Aug 31, 2011 05:06 PM

Local Governments Admit Being Deep in a Hole

The island-province of Hainan in China's sun-soaked south is often compared to Hawaii for its lush beach resorts and productive pineapple farms.

It's also home to what may be the nation's highest rate of local government debt, based on reports recently filed with the National Audit Office.

Which begs a question: If debt is dogging a tropical paradise like Hainan, what's it doing to local governments in the country's far less Edenic provinces, municipalities and autonomous regions?

Answers are starting to emerge. Hainan was one of 10 governments across the country – ranging from the city of Beijing to Henan Province in China's heartland – that recently filed individual debt reports to supplement the audit commission's 2010 nationwide assessment of local borrowing.

The island's provincial government reported a debt-to GDP ratio nearly 50 percent at the end of 2010. The ratio of debt-to-financial assets for direct government borrowing was a comfortable 70 percent, Hainan officials said, but the ratio was much higher – 93 percent – for direct borrowing coupled with government-guaranteed loans to other parties, such as state-owned companies.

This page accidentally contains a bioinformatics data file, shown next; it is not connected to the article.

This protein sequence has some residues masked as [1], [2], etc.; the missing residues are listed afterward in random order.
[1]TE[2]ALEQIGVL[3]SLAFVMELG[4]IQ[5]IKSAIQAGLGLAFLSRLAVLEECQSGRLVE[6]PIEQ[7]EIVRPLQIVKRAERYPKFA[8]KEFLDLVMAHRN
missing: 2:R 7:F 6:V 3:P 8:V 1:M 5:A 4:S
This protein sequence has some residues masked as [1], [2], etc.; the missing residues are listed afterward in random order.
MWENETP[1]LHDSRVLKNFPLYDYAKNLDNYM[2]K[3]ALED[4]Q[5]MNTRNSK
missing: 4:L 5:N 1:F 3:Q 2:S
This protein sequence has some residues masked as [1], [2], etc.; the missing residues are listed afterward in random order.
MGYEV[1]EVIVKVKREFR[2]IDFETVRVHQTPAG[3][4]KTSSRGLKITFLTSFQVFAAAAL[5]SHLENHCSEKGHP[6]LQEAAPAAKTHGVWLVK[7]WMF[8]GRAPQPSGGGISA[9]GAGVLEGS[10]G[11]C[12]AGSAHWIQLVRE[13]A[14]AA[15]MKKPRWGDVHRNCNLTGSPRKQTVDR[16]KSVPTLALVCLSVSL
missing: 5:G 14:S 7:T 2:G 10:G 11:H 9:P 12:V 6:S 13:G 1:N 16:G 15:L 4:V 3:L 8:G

Debt-GDP ratios were likewise high – exceeding 35 percent – in Jilin Province in China's northeast and Ningxia Autonomous Region in the north-central part of the country.

Altogether, the 10 governments that filed reports so far owe 2.8 trillion yuan. That compares to what the audit commission said was about 10.7 trillion yuan in outstanding debt for all local governments across China last year.

For the 10 governments, the reports also pointed that the debt situation is still under control as an average debt-GDP ratio is lower than an international standard for governments of 60 percent.

Warning Signals

Owing more than any other government in the group as of January 1 was Shandong Province, excluding the city of Qingdao and its adjacent prefecture, which reported more than 475 billion yuan in debt. Shandong remains fiscally strong, however, since that debt level equals only 14 percent of GDP.

Shandong's Provincial Audit Department said debt ratios for 15 prefecture-level districts and counties, excluding Qingdao and Jinan, were significantly below nationwide averages. The group's direct government debt-to-assets ratio was 37 percent, the department said, while the ratio of combined direct debt and all guaranteed debt was 46 percent.

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